A short documentary film chronicling the terrible history of discrimination against the Irish in 1800s Boston is making the rounds at film festivals in Ireland.
It was made by Bill FitzPatrick, an IrishCentral reader from Boston who has delved into researching the history of No Irish Need Apply advertisements his ancestors encountered when they arrived in America.
He was inspired by Rebecca Fried, the amazing teenager from Washington, DC who in 2015 published a scholarly article in the Oxford Journal of Social History disproving the claims of Professor Richard Jensen, who had long been a dominant voice on the topic, arguing that No Irish Need Apply was a myth.
In a wonderfully written and researched rebuttal, Fried challenged Jensen’s claim that “the NINA phenomenon is an ahistorical memory to be explained by ‘delu[sional]’ group psychology and ‘the political need to be bona-fide victims’ rather than by the fact of historic discrimination.”
Instead, she wrote, “the documentary record better supports the earlier view that Irish-Americans have a communal recollection of NINA advertising because NINA advertising did, in fact, exist over a substantial period of United States history, sometimes on a fairly widespread basis.” Using her digital savvy, Fried searched online newspaper archives and databases to find decades worth of No Irish Need Apply ads from across the US, definitively setting the record straight.”
"Growing up in Boston I heard about the signs and knew the history of anti-Irish sentiment from my grandparents and other Irish who settled in Boston," Fitzpatrick told IrishCentral, "so I thought I would try to find some examples.” He was shocked by the great number he found among the classified ads for work, particularly from the 1880s and 90s. Four listed addresses in his old neighborhood.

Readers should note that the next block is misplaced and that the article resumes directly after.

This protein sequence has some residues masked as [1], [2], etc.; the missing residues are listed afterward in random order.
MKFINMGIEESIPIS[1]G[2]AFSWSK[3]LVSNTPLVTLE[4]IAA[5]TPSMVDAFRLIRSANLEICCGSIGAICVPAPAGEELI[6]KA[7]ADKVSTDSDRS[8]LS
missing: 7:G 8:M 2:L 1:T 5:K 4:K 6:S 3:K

The ads he found paint a vivid picture of the bigotry faced by the Irish then, in addition to other groups. Some state “No Irish or Catholics wanted” or “positively no Irish or Catholics,” others “No Jews, Irish or drunkards need apply.” Some specify preference for American, English or German girls to work as house maids or nannies, others allowing “colored ok.”
Fitzpatrick made an initial cut of the film back in January, which we shared with IrishCentral’s audience then. In the time since, Fitzpatrick has worked on a polished version that is now making the rounds at Irish film festivals.
It’s set to play at the Disappear Here Film Festival in Donegal on September 24, and at the Dublin International Short Film and Music Fest in October.
Meaningfully, he’s also shown it to the Fried family, with Professor Kerby Miller, who assisted Rebecca in her research for her article, and with Professor Richard Jensen, whose theory she worked to disprove.
Despite the shocking testaments to the prevalence of discrimination it contains, the film ends on a positive note.
As Fitzpatrick put it, “We took our lumps, but with hard work, love of our adopted country and perseverance we not only survived but thrived!”